There's nothing wrong with staying connected socially online. However, there is compelling research suggesting a correlation between divorce rates and the use of certain popular social networks. While social media alone isn't likely to be the sole reason for the end of a marriage, there are some commonly recommended guidelines individuals in Kentucky are encouraged to keep in mind before, during and after a divorce.
For instance, if divorce seems likely, spouses are advised not to post disparaging comments about one another on social media accounts. Such material could be used during divorce proceedings. It may also be helpful for a soon-to-be ex-spouse to use privacy settings and delete past posts that may be questionable. Reviewing friends lists could also minimize issues with mutual acquaintances who may take the other spouse's side by acting as a "spy" for online social activity.
During a divorce, couples having an amicable split might decide together when to make the official announcement via social media. On the other hand, posting details of a particularly nasty divorce online could add to the tension. If children are involved, there may be an agreement not to post details of their lives during the divorce process to protect their privacy. Couples without children are generally free to use social media as they please after a divorce is finalized. However, guidelines may need to be put in place if social networks will be used to share information about the kids.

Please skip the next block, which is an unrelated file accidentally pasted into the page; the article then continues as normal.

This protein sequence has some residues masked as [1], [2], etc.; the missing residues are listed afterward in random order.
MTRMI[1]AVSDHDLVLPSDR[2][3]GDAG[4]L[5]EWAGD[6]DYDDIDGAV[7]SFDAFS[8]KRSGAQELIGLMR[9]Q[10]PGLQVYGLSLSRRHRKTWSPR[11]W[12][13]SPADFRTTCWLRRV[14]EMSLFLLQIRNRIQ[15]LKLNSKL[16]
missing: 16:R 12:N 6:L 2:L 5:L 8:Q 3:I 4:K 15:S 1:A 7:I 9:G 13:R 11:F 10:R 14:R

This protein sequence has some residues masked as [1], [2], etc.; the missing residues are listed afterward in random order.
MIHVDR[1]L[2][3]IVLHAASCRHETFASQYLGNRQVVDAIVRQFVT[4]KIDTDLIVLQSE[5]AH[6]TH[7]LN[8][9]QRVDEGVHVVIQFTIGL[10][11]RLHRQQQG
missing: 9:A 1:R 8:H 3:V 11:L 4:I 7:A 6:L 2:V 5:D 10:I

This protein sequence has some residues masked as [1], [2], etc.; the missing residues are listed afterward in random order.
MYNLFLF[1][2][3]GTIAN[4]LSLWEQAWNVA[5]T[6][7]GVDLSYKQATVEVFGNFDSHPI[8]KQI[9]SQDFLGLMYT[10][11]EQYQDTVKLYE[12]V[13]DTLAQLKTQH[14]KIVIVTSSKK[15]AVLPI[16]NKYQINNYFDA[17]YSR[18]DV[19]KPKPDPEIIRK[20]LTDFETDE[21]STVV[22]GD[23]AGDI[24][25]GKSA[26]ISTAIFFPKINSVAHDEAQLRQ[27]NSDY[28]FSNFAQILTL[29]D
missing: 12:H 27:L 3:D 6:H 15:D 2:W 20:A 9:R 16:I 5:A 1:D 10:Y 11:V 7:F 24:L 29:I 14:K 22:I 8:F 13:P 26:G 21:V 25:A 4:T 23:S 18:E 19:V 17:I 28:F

The role of social media post-marriage is largely dependent on how civil divorcing spouses are with each other. If one spouse is sharing details about assets they are trying to protect, a divorce lawyer may use such details during settlement discussions. In some instances, social media posts might also be used as evidence to prove certain allegations made by a spouse.